EsNA - Sporadic E - North America. Updated every ½ hour.
EME Deg - Earth-Moon-Earth Degradation/attenuation. Updated every ½ hour.
MUF - Maximum Usable Frequency (MHz), updated every 15 minutes.
MS - Meteor Scatter Activity colored bar (updated every 1/4 hour).
GeoMag - Calculated - Earth`s Geomagnetic based on K-Index. Updated every 3 hours.
Sig Noise - Calculated every ½ hour: S-units (Solar Wind and Geomagnetic Activity)


↑ Solar indices expansions and clarifications

Solar Indices for best conditions

↑     The MUF - Maximum Usable Frequency

The MUF is the most important index for specifying regional propagation conditions because it can be used for communication between two points via ionosphere return (sky wave propagation or "hopping") at a specific time. It is measured using an ionosond.

Typical ionodonde modes are vertical and oblique:
Typical ionogram

An ionosonde transmits HF radio waves vertically or diagonally. The received echoes are analyzed to determine the density of plasma at various heights (48-600 km).

The echo analysis generates an ionogram, which represent plasma density distribution in the ionospheric layers.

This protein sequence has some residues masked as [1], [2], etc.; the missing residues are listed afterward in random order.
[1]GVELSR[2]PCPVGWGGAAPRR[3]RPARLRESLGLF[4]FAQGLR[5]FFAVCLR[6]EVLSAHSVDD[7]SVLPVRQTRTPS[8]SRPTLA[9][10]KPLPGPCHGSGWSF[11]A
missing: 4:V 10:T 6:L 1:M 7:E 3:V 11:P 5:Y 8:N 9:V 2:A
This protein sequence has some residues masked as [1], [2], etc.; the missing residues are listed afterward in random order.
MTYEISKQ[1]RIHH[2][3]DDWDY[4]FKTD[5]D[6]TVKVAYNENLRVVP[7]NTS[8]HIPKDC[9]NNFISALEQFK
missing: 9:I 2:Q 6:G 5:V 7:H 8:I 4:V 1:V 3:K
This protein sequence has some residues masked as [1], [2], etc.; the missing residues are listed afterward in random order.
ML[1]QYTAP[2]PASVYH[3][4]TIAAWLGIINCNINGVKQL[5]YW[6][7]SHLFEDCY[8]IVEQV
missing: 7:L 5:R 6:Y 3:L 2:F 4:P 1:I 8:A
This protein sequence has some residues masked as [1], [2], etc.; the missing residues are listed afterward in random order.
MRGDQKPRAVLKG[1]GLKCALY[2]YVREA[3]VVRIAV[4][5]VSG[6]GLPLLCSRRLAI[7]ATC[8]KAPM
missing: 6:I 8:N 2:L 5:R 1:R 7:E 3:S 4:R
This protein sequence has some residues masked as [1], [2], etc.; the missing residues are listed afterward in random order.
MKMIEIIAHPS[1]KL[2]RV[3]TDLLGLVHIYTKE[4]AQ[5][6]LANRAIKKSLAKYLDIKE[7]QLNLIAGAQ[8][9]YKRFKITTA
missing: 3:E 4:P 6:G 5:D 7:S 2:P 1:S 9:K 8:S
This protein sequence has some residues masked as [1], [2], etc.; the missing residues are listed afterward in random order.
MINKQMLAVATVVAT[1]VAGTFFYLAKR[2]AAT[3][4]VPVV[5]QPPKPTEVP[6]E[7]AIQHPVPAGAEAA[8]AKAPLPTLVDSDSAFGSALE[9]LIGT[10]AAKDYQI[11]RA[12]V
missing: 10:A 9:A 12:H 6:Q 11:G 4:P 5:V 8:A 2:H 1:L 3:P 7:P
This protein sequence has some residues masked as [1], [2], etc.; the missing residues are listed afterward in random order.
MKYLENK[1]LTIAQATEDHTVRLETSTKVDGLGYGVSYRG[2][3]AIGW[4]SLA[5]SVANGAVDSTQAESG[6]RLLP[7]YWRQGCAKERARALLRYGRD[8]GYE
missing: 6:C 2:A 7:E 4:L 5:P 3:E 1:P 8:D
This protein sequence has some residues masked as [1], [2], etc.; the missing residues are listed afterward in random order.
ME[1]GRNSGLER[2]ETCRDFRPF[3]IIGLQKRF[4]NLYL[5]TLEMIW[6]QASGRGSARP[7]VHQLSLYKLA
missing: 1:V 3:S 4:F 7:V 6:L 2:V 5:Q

A typical ionogram
Typical ionogram

Ionograms usually contain a dual representation:

  1. a series of (more or less) horizontal lines indicating the virtual height
    at which the AM pulse will be echoed as a function of the operating frequency;

  2. a curve in vertical direction representing the density of electrons per cubic centimeter
    as a function of height.
The ionospheric characteristics change in different parts of the world depending on the time of day, the seasons, and the number of sunspots.
Typical diurnal changes in frequencies relevant to skywave
MUF vs Time
MUF - maximum usable frequency
FOT - frequency optimum transmission (or OWF)
EMUF - E layer maximum usable frequency
LUF - lowest usable frequency

References: * MUF, LUF, FOT/OWF explained * Recent MUF measurements

↑     Regional HF Conditions

    See ballow five maps of regional conditions, all based on recent MUF measurements:
  1. Grayline map with a few regional MUF & Global indices updated every 3 hours [N0NBH]
  2. MUF 3000 Km map - Information about HF propagation conditions at a glance [KC2G]
      The next 3 maps for Critical MUF / NVIS operation are courtesy of Australian Gov SWS, updated every 15 minutes
  3. NVIS map Criticall Frequency at a vertical angle foF2
  4. T index Map - foF2 compared to the monthly median
  5. foF2 Anomaly compared to the monthly median

↑     Greyline / Grayline map with "selected" places' local MUF and Global Indices
Solar indices and Regional MUF
This map courtesy of N0NBH, Paul L Herrman is updated every 3 hours. It shows day/night, local MUF, and the Global Indices: SFI, SN Sunspot Number, A&K indices, 304Å, Sig Noise, Geomag.

↑    MUF 3000 HF Propagation Map - A quick look at current and near-future HF propagation conditions: